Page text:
Step 6: Tweet the photo to @OntarioExtend and include the hashtag #9x9x25 and tag the author of the post you took the quote from. Attach the picture and copy the quote and photo description to the description box for the alt tag. If you do not have a description box at the bottom of the photo, you will need to turn on this option through Settings on your Twitter account. A considerate alt tag includes both the words shown on the graphic and a description of the photo.

Final notes: I have weird personal reasons for the pictures I choose. For Helen DeWaard’s quote on digital citizenship, I choose a time lapsed photo of a bridge where the car tail lights were streaks because the internet is often called an information highway and data streaks past and teaching digital citizenship is like building a bridge for students. For Peg French’s warning on not becoming bedazzled by technology, I chose a photo of a single eye in glitter make up.

I hope the authors of the quote enjoy seeing my final mash-up of a photo and their quote. I think it is fascinating to see someone else’s perspective of the words I have written. Alan Levine did this for me once in a DailyExtend and I thought – Wow, I sound really smart! I hope the authors see how smart they sound to me and that others, seeing the mash-up on Twitter, will be enticed to check out some of the blog posts for themselves.


Zen by PowerPoint

Close up of an ant carrying a leaf.

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I have a love/hate relationship with PowerPoint (PP). I see value in the medium but I struggle to find effective ways to use it. #Oext234 asks Ontario Extenders to consider PresentationZen and to pick one of the 11 recommendations to improve presentations. I am choosing (5) Remove the nonessential and adding photos instead of text. Please understand, this is an exercise for the Daily Extend. I am not suggesting that the new presentation is really much better than the old one but it is a start and this also gives me a change to explore more Creative Commons photos and a new tool.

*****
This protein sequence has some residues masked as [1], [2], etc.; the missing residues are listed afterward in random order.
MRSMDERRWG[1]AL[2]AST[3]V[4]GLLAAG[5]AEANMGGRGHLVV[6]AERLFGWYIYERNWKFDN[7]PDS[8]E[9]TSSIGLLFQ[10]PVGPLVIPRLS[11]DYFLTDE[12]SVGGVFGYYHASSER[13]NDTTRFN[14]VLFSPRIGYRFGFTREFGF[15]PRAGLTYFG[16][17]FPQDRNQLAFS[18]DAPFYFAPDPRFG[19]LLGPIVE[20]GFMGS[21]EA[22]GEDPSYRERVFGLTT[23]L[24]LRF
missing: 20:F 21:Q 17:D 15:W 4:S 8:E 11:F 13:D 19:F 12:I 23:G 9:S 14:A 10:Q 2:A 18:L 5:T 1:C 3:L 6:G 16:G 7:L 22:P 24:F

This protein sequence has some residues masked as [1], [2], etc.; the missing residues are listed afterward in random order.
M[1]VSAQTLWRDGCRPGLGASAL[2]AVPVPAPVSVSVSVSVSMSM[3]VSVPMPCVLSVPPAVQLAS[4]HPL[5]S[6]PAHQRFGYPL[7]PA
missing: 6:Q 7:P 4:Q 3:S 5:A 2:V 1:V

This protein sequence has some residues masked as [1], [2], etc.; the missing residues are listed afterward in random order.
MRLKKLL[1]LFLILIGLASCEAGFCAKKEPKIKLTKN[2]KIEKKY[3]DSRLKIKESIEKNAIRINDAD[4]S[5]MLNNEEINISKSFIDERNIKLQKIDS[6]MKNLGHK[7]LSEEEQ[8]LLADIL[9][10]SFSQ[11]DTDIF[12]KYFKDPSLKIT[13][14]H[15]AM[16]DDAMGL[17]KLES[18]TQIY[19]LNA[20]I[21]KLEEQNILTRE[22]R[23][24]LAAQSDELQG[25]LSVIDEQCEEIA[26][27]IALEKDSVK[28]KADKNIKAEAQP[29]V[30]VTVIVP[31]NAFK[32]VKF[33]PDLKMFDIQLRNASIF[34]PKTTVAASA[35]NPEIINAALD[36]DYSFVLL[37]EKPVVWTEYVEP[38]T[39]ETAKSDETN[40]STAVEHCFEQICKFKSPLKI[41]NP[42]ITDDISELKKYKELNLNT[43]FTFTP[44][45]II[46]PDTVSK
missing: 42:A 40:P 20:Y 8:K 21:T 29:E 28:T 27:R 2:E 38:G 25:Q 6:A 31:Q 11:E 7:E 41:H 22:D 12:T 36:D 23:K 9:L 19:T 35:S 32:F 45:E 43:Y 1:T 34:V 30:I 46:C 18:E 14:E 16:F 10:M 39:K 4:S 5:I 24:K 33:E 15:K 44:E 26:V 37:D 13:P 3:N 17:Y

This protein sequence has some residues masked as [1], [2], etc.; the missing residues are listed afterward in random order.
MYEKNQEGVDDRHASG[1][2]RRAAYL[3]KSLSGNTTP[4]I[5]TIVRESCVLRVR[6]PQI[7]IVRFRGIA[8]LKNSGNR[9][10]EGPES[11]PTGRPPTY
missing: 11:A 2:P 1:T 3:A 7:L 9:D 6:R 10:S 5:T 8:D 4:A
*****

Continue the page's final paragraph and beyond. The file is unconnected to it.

Sometimes, I have used PP to act as a guide for me; a way of keeping me on track and reminding me of what comes next. I have basically turned them into great big visual presentation cue cards. Whenever I do this, it reminds me of my very first presentation competition in grade school on Carpenter Ants.

I used this approach when preparing to be filmed for an Orientation video based on a transition to college culture workshop that I have done in-class. In this case, the slides were not shown to the participants, they were only for me. Here is a short clip from my practice video where I created a voice over for the slides I had prepared. The final video, edited by St. Clair College’s Audio/Visual department, is at this end of this post.

Using Tall Tweets, I created a 15 second gif of my original slides:


Using Unsplash, I added photos and then removed most of the text:


This is the final video used now at Orientation:


Feature image: Photo by Vlad Tchompalov on Unsplash

Office 365 Planner for Groups

Asking for a Friend Series – Episode 1: How can I set up and use a Planner group in Office 365.

Photo by rawpixel on Unsplash

This is a collection of training resources “for a friend” – use your institutional log-in to access – Microsoft Office Support

Blog posts

So there you go friend, (you know who you are) and if you need more, let me know (you know where to find me)!

Note: Extending my curator skills by sorting through all the stuff on the internet about this topic and picking out the good ones. I learned about curation at OntarioExtend.


Extending my PLN through Twitter

My adventures in creating a Personal Learning Network (PLN) is only weeks old. However, through OntarioExtend – the modules, the blogging and the Dailies, I already have a fruitful PLN growing.

First Steps:

Photo by Daniel Hjalmarsson on Unsplash

  • I began with the Daily Extend. I created one and tweeted it. Then I watched for people to either tweet a Daily or like a Daily. If they did, I followed them.
  • I created my first blog and added it to the ExtendWest blog feed. Then I read other blog posts that showed up and found those folks on Twitter and followed them.